Her creations range from mono-prints on fabric to polymer clay bead projects. She thinks the latter is perfect for Valentine's Day.

"The beads can be hung on a ribbon and made into a pendant or necklace. For men, you could make a key chain."

While clay artists typically use kilns and other tools of the trade, polymer clay is a modeling clay you can bake in your oven.

It comes in many colors, and Cloonan likes to layer them for a nuanced effect. "It's a great project for children. My 5-year-old nephew enjoys doing this."

How to make clay jewelry


Polymer clay in two colors (There are several brands, including Sculpy and Fimo; Sculpy is a little softer and easier to work with. Also, you can mix and blend clays to make new colors.)

Toothpicks, Popsicle sticks

Razor blade

Glass jar

Wax paper

Toaster oven with metal baking tray

Heavy-duty paper to line tray

Note: Children should be supervised if attempting this project. Michaels, AC Moore and most art-supply stores carry polymer clay.


Step 1: Roll two different-color clays into thin rectangular sheets. Use a glass jar as a rolling pin; wax paper or a pane of glass can be used as a work space. Avoid plastic, as the polymer will stick and ruin the surface.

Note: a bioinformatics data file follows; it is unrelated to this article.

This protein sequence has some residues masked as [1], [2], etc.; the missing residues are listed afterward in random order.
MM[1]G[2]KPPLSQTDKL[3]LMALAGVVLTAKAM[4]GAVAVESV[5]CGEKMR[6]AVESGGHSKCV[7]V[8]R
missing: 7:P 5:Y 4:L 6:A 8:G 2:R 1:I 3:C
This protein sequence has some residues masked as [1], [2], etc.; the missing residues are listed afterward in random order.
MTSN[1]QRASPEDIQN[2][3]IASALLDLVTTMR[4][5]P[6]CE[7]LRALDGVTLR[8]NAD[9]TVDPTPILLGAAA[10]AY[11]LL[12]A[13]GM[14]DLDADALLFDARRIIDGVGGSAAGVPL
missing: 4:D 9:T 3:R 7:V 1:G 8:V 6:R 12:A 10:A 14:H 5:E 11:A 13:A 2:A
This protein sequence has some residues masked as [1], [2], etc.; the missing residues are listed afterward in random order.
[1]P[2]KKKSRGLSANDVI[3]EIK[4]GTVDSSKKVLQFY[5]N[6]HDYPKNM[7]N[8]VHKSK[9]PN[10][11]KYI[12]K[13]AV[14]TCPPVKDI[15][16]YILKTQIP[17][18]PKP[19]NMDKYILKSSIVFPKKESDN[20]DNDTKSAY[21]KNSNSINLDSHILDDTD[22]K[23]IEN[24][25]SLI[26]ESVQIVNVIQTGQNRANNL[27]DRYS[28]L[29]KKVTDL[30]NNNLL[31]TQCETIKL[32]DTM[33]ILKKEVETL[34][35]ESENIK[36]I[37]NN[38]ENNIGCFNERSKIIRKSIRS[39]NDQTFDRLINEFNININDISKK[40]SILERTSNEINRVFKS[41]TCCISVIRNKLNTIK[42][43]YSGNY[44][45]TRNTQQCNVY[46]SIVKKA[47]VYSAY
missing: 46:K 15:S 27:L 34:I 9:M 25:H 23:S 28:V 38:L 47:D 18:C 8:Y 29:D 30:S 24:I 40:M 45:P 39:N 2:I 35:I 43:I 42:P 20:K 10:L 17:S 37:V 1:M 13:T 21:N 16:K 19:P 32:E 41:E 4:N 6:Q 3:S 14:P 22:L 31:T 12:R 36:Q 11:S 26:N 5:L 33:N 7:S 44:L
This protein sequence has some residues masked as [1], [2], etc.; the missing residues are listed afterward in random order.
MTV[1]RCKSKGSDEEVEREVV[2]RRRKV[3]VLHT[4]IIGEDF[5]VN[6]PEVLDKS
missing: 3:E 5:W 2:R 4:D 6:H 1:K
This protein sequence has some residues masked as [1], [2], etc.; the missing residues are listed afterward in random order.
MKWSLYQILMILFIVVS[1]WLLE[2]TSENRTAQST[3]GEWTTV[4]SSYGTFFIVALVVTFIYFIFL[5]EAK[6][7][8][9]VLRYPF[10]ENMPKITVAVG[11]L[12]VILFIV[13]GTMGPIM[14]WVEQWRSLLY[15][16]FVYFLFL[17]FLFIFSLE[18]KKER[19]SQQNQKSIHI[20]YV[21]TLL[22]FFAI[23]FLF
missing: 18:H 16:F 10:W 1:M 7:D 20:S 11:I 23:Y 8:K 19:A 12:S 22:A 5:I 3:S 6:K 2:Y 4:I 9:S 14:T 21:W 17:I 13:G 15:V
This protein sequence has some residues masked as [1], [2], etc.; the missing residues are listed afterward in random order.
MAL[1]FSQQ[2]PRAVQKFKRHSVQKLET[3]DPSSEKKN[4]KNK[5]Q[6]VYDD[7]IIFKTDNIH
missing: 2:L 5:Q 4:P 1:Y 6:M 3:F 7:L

Step 2: Sandwich/layer them together and pinch or roll one edge thinner. Start your jellyroll from the thinner edge, carefully rolling it to create an even cylinder.

Step 3: Gently roll it thinner and longer, compressing the design. The design will not smush, but remain throughout the cane.

Step 4: Roll up some balls of clay to serve as the core or center of your bead.

Step 5: Carefully slice thin pieces off the cane, like cold cuts.

Step 6: Arrange the slices to carefully cover the surface of the core bead

Step 7: Gently roll the ball in your hands to smooth and seal the edges of the slices.

Step 8: Shape the ball into cylinders, discs or other shapes.

Step 9: Carefully poke a hole using a toothpick. Support the bead opposite the hole and feel for the toothpick when it pokes through the other side. Use the toothpick to form the hole on that side, so it is clean and even.

Step 10: Place on a baking tray that has been lined with paper. Fold the paper like an accordion so you have places for the beads to rest without touching or rolling. The paper also helps to avoid shiny spots on the beads that can happened when they are baked on metal.

Step 11: Bake for 20-30 minutes, depending upon thickness, at 275 degrees. (This is well below the burning point of the paper.)

Optional: You can gently mold the clay beads into the shape of a heart. You will need to start with a core clay bead and then cover with a thin sheet of color clay. Add two slices of cane at opposite sides of the sphere. Roll gently to seal and smooth the design. Pinch one end of the ball into a point and then flatten the ball slightly. At the end opposite the point use a popsicle stick, tooth pick or other tool to make a crease at the top and form the heart. Continue from Step 9 above.